What makes it news?

We define a news story by its elements: it must be relevant, timely, and unique. News is usually defined as something NEW — information that hasn’t come out before, and which the people need to know now. But that can be misleading.
Relevance does not always mean that the information is new. Timely might mean only that the story is presented when it should come out, not necessarily that it is new. For sometimes we forget things that we need to remember.
Ellen Tordesillasstory on the 2004 elections and the allegations of cheating that surrounded it is not new. The story has come out in bits and pieces — the Garci tapes, the SAF operation in Batasan, the minority report, and the making of fake ERs. They have been denied, too.
The only new information in Ellen’s story are the names and some more details provided by the SAF officers she has talked to. Yet the story remains relevant because this is the first time that someone has put the pieces together in one story and told it in a simple one-two-three style. It’s timely because it came out on the day of GMA’s 8th State of the Nation Address.
Ellen says she has been asked what is new in the story, what makes it “news.”
Long ago, when I was asked to write yet another rape story, I asked my boss: what’s the point? There’s nothing new; it’s just another rape.
The fact that it continues to happen makes it relevant. And that’s what a news story should be, my boss told me. I realized he was right: the fact that women were being raped every day does not make it normal; nor should it become ordinary. Just because it’s not new should not make it less of a “news.”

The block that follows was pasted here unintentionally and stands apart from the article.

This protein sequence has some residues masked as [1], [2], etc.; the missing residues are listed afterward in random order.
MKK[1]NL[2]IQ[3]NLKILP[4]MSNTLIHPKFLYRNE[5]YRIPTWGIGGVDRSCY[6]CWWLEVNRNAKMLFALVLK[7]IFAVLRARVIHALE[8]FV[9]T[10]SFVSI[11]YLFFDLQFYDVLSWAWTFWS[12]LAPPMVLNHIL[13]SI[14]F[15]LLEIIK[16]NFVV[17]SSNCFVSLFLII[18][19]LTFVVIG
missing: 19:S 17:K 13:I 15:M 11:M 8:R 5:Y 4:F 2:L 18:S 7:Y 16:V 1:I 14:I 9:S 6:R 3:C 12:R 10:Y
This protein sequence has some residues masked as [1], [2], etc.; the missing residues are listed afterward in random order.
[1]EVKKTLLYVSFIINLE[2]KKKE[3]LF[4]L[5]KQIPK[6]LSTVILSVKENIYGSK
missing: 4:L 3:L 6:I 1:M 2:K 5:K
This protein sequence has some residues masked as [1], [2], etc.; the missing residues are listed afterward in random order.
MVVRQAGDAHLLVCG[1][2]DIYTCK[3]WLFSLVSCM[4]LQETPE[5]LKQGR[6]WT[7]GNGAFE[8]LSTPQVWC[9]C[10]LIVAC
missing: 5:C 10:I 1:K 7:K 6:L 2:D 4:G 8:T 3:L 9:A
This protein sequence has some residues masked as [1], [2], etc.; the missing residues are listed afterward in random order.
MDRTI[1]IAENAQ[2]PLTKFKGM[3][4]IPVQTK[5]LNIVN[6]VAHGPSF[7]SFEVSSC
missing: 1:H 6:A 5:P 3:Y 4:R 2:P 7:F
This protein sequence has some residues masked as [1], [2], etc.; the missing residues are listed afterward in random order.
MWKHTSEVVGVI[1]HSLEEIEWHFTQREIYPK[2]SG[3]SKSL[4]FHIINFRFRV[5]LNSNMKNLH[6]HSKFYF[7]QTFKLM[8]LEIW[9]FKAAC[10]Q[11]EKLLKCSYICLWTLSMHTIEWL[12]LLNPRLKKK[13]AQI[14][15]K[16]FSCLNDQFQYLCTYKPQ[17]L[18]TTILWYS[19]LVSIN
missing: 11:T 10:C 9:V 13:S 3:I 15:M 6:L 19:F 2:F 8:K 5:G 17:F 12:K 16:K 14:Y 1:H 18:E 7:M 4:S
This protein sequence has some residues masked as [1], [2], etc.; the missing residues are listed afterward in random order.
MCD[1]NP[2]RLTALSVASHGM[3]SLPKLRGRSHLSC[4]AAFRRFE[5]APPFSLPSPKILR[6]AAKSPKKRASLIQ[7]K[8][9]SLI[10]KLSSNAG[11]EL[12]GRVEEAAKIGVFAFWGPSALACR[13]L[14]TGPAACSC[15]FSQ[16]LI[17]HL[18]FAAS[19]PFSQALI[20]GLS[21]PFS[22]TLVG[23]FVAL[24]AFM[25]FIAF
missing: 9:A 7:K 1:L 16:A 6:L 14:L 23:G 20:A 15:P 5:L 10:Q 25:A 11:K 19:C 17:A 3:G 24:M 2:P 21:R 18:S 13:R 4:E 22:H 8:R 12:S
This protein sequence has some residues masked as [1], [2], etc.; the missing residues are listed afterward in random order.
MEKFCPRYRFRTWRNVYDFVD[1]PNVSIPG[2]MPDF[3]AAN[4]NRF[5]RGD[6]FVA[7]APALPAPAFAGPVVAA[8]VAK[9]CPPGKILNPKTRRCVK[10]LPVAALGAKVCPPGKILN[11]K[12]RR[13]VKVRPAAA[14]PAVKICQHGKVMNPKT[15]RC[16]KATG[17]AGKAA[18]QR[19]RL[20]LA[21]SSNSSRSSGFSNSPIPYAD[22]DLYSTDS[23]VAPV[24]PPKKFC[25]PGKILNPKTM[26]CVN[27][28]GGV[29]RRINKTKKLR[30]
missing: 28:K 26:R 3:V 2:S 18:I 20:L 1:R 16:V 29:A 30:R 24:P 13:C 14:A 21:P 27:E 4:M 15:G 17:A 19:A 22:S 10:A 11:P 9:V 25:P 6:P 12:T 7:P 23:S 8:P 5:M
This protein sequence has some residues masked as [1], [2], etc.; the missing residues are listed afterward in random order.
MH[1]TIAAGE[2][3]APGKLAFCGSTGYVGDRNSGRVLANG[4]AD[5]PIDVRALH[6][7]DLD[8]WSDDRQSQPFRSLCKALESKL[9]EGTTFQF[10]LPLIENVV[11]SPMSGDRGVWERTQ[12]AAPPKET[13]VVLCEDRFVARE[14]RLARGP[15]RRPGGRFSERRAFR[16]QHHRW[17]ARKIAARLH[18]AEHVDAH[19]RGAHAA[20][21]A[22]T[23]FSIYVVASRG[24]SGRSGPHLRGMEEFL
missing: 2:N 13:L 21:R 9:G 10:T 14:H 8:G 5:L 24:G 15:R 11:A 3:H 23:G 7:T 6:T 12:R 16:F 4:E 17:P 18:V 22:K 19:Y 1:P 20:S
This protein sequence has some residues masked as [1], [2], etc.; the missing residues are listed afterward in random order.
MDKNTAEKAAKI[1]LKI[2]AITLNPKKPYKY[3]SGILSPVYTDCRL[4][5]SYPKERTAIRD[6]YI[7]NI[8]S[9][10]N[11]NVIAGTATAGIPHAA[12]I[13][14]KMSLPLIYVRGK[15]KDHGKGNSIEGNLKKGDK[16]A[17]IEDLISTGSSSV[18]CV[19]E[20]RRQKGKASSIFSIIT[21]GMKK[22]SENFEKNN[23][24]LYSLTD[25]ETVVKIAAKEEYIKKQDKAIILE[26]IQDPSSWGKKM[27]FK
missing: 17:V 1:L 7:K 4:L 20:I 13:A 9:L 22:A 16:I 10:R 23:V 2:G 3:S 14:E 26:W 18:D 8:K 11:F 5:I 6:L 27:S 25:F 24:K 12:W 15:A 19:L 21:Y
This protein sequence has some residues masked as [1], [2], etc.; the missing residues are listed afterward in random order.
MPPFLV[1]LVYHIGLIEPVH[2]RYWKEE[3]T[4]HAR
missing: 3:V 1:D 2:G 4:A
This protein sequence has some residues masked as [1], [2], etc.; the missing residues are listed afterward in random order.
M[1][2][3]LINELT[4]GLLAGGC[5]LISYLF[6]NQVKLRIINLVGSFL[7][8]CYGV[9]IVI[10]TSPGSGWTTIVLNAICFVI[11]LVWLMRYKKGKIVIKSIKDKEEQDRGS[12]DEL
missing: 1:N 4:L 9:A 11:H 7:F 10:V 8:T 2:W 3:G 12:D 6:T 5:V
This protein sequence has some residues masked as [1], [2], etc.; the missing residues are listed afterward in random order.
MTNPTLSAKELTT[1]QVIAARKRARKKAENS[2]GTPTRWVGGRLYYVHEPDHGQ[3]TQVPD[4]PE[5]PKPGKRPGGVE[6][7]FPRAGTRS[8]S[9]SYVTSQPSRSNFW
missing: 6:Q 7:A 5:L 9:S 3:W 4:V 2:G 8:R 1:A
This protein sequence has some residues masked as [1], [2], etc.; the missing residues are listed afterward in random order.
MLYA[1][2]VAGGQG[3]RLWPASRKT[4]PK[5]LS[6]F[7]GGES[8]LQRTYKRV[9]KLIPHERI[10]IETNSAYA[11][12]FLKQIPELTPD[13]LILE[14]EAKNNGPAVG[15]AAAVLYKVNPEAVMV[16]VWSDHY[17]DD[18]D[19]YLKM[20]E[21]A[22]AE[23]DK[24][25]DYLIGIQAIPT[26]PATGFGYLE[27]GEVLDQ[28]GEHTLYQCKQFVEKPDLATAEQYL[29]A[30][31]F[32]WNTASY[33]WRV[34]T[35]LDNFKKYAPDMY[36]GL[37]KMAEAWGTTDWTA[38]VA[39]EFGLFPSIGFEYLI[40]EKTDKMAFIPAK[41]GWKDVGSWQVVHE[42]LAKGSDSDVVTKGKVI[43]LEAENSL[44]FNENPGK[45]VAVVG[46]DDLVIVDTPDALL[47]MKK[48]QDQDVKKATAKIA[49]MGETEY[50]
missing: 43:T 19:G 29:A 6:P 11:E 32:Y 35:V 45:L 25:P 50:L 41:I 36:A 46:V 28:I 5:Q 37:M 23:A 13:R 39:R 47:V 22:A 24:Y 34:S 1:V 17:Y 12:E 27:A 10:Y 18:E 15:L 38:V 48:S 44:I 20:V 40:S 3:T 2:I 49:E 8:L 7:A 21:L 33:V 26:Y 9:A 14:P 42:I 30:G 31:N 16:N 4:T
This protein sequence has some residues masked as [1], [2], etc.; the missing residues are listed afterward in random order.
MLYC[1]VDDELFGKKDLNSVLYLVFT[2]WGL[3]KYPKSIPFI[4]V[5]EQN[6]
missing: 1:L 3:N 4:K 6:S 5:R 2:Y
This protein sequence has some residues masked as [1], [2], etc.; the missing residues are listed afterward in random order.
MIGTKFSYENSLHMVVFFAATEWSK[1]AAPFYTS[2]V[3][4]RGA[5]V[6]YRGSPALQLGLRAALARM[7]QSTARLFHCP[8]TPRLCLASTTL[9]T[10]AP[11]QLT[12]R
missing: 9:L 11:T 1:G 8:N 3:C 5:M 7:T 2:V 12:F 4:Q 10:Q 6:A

The allegations of cheating were made — and denied — long ago. But they have never been presented in a proper forum, disputed and proven to be false. They were denied, and the people were told to accept the denials as truth because that was all they were going to get — a denial. Until now the issue haunts us all — the government and its people, the public officials and their constituents.
Until the allegations are proven false — in a transparent and convincing way — they will continue to haunt us, and the story will continue to be relevant, regardless of how many times it has been told, or how long ago it was.
As my former boss pointed out, a crime remains a crime, regardless of how many times it’s been committed. The fact that it continues to happen should make it more “newsy,” not less.
The fact that the allegations have yet to be proven false, four years after the elections, should make it more relevant, not less. To forget it would be to allow the criminals — either those who cheated or those who smeared reputations by alleging the cheating — to get away with it, and so encourage others to do the same.
Considering that we’re just two years away from the next presidential elections, the story deserves to be told, and retold.


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